First of all, we need to know and understand the difference between the TCP and UDP transport layer protocols, you can look it up on the Internet, but in short - TCP is slower and more reliable, pre-establishes a handshake between the server and the client and then transmits data packets if the transmission input some package is lost, it is sent again; UDP is simpler, it doesn't need to establish a connection, it just transmits packets and that's it. TCP is used where accurate and confirmed data transfer is required - for example, sending photos, or correspondence between users. UDP, in turn, is needed for communication in voice format, or when transmitting streaming video, for example, from webcams or IP cameras.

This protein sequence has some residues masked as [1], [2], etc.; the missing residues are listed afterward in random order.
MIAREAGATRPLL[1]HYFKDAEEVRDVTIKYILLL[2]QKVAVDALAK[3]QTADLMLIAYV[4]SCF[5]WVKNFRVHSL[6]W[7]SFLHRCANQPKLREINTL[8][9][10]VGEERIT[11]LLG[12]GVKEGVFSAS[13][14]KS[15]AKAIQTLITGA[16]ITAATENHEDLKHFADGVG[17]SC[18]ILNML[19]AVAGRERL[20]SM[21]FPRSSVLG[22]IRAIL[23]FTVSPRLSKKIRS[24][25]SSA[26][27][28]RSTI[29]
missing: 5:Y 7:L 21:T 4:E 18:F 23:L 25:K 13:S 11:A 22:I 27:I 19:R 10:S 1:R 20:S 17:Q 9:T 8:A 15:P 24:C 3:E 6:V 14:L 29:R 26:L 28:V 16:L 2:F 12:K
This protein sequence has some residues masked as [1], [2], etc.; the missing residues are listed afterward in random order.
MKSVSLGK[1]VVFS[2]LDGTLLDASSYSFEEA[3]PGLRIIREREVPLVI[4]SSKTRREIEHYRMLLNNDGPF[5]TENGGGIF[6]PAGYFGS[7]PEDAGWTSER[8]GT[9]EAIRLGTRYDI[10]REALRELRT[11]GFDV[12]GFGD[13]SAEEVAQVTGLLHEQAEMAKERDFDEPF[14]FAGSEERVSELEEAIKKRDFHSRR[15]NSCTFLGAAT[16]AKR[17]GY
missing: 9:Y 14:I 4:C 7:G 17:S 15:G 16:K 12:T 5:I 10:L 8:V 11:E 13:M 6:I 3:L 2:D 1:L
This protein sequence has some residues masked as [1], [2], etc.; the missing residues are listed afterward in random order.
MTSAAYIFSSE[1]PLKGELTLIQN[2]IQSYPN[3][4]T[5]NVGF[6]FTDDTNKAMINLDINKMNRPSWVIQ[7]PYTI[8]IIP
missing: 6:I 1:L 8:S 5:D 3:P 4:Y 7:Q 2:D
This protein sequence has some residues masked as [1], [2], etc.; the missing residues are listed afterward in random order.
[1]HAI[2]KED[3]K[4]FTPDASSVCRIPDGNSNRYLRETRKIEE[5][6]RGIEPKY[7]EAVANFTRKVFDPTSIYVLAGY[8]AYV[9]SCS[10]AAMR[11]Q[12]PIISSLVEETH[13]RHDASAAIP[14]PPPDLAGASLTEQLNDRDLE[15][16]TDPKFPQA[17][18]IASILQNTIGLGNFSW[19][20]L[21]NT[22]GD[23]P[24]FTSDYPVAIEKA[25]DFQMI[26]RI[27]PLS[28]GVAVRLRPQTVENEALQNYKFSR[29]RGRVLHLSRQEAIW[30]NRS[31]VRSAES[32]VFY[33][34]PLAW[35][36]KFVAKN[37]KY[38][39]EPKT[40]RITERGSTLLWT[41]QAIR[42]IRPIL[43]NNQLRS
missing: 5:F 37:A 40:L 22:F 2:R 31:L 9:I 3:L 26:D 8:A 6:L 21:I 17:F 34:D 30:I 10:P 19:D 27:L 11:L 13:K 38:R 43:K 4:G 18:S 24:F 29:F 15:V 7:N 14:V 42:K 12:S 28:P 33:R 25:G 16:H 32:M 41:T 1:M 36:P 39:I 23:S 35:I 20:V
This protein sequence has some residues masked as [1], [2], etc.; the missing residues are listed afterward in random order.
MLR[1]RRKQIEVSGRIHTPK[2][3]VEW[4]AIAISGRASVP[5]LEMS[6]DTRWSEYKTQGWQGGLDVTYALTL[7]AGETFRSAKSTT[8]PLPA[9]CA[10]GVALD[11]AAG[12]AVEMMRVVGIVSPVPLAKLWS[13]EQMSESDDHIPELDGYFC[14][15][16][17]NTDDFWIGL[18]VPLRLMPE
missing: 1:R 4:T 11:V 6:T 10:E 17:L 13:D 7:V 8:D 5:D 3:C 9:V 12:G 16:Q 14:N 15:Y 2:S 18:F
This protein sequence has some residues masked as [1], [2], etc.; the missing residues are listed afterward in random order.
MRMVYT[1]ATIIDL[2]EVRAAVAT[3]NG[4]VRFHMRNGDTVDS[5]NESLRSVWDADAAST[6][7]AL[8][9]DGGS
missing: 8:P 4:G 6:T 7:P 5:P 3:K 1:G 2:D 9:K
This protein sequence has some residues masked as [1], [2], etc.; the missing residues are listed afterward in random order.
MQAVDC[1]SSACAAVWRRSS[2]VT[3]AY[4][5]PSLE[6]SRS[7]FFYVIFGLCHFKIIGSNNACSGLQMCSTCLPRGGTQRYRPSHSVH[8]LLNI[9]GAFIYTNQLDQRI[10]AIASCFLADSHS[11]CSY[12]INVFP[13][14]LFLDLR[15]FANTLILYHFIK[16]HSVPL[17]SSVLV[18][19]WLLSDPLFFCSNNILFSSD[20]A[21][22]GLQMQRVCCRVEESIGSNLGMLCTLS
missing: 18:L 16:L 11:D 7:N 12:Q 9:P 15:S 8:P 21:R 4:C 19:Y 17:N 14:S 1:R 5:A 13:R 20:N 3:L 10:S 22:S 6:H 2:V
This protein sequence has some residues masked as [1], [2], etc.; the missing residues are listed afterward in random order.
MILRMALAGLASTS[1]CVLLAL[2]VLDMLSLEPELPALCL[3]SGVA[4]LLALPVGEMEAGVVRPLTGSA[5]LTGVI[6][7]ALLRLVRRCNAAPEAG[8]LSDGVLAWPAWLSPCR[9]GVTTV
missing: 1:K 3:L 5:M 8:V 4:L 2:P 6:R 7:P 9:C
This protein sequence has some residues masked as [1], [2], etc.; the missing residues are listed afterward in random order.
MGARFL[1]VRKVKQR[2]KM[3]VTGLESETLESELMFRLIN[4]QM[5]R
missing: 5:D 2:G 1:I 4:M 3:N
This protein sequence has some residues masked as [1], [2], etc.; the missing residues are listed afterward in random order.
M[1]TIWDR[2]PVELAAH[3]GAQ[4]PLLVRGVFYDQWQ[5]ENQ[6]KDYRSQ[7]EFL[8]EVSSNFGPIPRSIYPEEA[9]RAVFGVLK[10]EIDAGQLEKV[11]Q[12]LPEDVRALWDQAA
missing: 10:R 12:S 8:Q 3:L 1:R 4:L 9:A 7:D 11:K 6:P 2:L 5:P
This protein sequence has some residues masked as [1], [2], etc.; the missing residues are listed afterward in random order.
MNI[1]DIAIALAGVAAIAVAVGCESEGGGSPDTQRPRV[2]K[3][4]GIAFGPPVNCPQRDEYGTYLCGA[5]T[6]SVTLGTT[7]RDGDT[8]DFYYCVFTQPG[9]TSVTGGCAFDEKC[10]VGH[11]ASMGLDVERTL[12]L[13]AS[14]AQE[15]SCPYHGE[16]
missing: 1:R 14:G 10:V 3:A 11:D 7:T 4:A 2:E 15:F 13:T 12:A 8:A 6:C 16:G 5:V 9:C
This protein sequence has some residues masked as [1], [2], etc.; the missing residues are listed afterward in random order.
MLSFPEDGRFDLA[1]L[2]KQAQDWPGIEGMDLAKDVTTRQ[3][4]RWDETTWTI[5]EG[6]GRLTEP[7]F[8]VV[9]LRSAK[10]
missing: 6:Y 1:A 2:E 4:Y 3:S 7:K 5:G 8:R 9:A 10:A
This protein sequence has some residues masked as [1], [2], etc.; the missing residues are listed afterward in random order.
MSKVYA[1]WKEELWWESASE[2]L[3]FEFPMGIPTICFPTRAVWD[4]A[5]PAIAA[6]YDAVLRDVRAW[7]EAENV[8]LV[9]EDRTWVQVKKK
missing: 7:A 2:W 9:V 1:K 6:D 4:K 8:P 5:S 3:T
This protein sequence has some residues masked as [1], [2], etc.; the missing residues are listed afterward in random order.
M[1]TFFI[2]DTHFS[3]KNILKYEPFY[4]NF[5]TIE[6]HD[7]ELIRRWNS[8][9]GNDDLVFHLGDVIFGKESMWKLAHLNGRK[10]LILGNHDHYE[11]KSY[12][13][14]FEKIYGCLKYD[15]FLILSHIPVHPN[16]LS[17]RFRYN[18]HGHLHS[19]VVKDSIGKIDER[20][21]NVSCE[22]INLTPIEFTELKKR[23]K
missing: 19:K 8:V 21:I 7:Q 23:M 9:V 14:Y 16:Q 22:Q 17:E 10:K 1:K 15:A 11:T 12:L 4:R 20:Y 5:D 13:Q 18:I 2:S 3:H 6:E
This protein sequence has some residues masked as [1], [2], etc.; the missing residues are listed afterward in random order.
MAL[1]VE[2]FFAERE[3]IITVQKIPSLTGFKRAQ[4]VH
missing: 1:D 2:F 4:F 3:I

And so let's consider the scheme of working with a proxy using the http2 application protocol:
http2.jpg
HTTP uses TCP and UDP as its transport to transfer data to the proxy server, and the proxy transfers data to the server we need only via TCP, for example, to Google.
This way Google will only see the IP of our proxy server. I want to note that 99% of all proxies work on tcp.
And now let's look at the scheme of work http3:
http3.jpg
And this is where the fun begins!
The original name of HTTP/3 is HTTP-over-QUIC. And its main difference from previous versions is that it uses the new QUIC transport protocol, and due to this it transfers data faster.
QUIC (Quick UDP Internet Connection) is a transport protocol based on UDP. It was developed by Google in 2012.